Chickasha Newspaper Collection


In 1888, the Chicago, Rock Island and Pacific Railway entered Oklahoma Territory and built along the Chisholm Trail from Caldwell, Kansas, to the Red River. Dotted alone the line as the tracks pushed southward were small communities that began to settle down to the business of making a town, but ahead of the actual laying of the steel were the construction camps. By 1890 the railroad had reached Minco in the Chickasaw Nation, and the crews were moving south toward Waco, Oklahoma, on the northern banks of the Washita River. A post office was established there on October 20, 1890, with Jacob Descombs serving as the Postmaster. For reasons unknown, the post office was renamed Pensee on September 11, 1891. An article in the October 11, 1935, issue of the Alex Tribune speculated that perhaps it was too often confused with the town of the same name in Texas. The origins of the name Pensee are also unknown, and the same article suggested that Descombs, being of French-Canadian ancestry, chose the French word “pensée”, meaning “thought”, because he “wished to imply that the planting of a post office in a shack on the Washita there was an idea and a very bright one at that.” However, in 1892, the Rock Island began laying tracks south of the river, and nearly overnight a new townsite was established. The post office was moved from Pensee and renamed Chickasha on June 20, 1892; the town was officially incorporated in 1902.

Like most communities that sprang up in the wake of the railways, Chickasha’s early days were flooded with the establishment of numerous newspapers. In 1895, George W. Loman began the weekly Chickasha Record, which became the Christian Union Record in 1896. The Democrat first appeared in 1901 with F. M. Leatherman at the helm, followed by R. E. L. McLain; later the title became the Chickasaw Democrat under publisher J. F. Blick. The inaugural issue of the Chickasha Voice was printed on January 19, 1906, by Reverends B. Franklin and E. C. King “to assist in the dissemination of political and religious truths.” J. C. Mitchell published the first issue of the Chickasha Ledger in October 1907 with the motto “Feed The Hungry Millions, Fill Their Baskets With Crumbs Of Comfort.” The Chickasha Printery published the Chickasha Ruralist starting in November 1916 as a farmer’s paper for Grady and surrounding counties. In 1931, Inter State Arts was printed monthly with news devoted to “the fine arts, the useful arts and the lively arts,” edited by Ethel C. Gray. Many of these early newspapers were short-lived, but two publications rose to dominance from the crowded field: the Chickasha Daily Express and the Chickasha Star.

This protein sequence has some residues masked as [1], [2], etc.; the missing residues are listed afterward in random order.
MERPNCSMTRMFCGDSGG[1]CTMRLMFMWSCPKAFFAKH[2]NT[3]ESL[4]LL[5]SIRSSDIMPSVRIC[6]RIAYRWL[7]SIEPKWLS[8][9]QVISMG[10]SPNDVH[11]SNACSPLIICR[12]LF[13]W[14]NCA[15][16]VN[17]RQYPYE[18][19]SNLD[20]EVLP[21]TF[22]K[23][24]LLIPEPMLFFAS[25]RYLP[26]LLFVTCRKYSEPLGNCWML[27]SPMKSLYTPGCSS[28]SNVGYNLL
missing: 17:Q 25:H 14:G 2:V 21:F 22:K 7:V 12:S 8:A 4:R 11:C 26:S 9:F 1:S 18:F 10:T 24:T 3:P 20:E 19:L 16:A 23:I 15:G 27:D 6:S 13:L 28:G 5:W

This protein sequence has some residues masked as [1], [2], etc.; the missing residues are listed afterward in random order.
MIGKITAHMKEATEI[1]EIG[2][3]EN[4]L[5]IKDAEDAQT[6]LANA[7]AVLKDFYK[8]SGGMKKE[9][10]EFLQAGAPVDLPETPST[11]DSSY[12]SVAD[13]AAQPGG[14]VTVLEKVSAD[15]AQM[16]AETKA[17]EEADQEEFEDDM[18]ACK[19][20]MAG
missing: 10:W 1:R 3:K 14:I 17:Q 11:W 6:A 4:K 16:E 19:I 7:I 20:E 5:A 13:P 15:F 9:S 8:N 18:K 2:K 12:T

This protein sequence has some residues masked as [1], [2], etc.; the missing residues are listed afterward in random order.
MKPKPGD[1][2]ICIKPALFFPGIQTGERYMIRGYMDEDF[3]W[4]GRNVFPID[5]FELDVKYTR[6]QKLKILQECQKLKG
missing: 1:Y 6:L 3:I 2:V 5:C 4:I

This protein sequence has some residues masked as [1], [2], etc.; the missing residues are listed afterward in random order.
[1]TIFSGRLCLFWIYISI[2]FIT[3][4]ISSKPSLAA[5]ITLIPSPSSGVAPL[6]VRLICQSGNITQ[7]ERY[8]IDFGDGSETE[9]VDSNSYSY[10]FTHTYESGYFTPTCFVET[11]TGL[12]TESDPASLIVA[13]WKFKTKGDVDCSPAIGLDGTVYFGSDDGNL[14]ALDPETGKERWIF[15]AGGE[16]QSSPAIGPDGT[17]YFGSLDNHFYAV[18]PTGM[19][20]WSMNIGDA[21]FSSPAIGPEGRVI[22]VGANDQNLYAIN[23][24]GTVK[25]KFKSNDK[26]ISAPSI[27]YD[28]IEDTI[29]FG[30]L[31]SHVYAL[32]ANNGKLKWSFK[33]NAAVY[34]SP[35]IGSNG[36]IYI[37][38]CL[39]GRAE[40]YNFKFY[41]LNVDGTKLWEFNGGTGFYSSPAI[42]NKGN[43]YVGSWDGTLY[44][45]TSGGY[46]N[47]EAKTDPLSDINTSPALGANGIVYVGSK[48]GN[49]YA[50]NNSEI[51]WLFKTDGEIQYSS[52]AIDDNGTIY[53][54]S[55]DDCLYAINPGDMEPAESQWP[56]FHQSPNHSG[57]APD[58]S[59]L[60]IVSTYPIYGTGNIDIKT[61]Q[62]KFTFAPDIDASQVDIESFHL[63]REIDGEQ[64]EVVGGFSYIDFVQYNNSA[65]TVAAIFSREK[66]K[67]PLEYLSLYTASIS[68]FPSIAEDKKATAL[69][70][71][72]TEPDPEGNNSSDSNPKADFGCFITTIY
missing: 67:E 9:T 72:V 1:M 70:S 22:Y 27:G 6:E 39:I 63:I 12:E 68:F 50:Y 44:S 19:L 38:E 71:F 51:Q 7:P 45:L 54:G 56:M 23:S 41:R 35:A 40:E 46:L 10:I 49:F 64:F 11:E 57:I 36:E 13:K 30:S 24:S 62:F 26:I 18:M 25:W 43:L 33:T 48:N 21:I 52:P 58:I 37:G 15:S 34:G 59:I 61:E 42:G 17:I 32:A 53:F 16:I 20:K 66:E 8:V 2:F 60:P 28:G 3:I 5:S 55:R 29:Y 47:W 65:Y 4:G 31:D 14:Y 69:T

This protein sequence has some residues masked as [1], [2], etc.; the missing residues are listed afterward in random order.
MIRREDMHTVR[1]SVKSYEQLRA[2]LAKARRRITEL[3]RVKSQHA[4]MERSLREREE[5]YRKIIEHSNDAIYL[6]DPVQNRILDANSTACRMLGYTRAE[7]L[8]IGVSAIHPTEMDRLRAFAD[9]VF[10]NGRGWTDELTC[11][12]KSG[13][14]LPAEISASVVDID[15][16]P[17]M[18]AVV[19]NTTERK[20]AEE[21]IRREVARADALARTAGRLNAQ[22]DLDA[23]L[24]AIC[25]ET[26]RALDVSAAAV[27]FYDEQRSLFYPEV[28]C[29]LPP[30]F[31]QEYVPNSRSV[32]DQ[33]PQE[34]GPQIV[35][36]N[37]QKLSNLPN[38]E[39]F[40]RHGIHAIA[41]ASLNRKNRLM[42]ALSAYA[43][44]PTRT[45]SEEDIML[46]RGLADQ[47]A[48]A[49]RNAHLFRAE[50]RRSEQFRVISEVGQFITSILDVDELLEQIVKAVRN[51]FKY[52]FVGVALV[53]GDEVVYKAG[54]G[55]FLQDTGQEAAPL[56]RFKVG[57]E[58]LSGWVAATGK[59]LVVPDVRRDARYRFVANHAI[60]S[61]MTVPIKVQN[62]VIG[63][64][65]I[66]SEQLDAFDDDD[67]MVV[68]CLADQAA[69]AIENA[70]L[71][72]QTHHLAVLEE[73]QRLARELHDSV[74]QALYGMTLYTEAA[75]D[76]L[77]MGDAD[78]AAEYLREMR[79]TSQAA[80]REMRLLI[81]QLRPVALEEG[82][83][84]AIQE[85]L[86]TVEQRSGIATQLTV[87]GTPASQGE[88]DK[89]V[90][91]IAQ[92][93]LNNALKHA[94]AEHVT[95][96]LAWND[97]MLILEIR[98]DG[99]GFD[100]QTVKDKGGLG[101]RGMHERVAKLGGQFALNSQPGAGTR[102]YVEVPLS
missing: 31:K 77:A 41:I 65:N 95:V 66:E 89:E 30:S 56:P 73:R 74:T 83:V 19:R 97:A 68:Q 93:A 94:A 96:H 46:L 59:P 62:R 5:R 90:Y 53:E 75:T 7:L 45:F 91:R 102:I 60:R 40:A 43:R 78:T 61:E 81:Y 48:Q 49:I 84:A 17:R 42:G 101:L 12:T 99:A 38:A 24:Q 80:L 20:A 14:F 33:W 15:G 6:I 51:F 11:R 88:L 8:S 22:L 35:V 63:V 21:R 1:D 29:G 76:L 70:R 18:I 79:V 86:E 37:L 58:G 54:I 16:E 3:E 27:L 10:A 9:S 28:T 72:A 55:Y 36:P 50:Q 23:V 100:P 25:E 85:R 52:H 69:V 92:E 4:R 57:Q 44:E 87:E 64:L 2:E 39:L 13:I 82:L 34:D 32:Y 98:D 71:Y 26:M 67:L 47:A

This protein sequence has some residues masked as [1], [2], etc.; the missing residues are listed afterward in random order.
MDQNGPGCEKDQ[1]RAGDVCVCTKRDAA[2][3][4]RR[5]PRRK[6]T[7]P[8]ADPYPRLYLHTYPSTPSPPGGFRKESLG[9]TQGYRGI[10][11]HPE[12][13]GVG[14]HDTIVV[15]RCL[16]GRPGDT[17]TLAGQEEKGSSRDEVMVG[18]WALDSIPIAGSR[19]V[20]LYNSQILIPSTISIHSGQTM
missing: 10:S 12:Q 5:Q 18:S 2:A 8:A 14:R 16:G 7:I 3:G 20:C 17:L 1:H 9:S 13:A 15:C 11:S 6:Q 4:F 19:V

The Express started as a small Saturday paper in May 1892 by W. R. Orme, but was shortly taken over by A. M. Dawson, one of the town’s pioneers. The success of the weekly led the publisher to launch a daily edition on December 28, 1899. The Chickasha Daily Express supported the Democratic party and appeared every evening except Sunday. By May 1901, Dawson had sold his interest in the Express to the paper’s business manager, William Granlee. In November 1903, George H. Evans, the city editor of the Enid Daily Wave, purchased half interest in the Express for $1,500. Four years later, Granlee sold his remaining interests in the paper to Bryce P. Smith, former co-publisher of the Enid Daily Eagle. Evans was the sole owner of the Express from 1915 to 1934, at which time he sold half of his interests to Dave Vandivier. Evans served as editor until an illness forced his retirement in 1952; he died 15 months later. On July 1, 1956, Mrs. Evans and Vandivier sold the Chickasha Daily Express to the Donrey Media Group, named for owner Don Reynolds of Fort Smith, Arkansas. Donrey published the paper for the next four decades until September 1998 when they sold it to Community Newspaper Holdings, Inc. (CNHI) with Tony Cooper serving as publisher. Two months later in November, CNHI purchased their competitor, the Chickasha Daily Star and formed the consolidated Express-Star on November 9, 1998.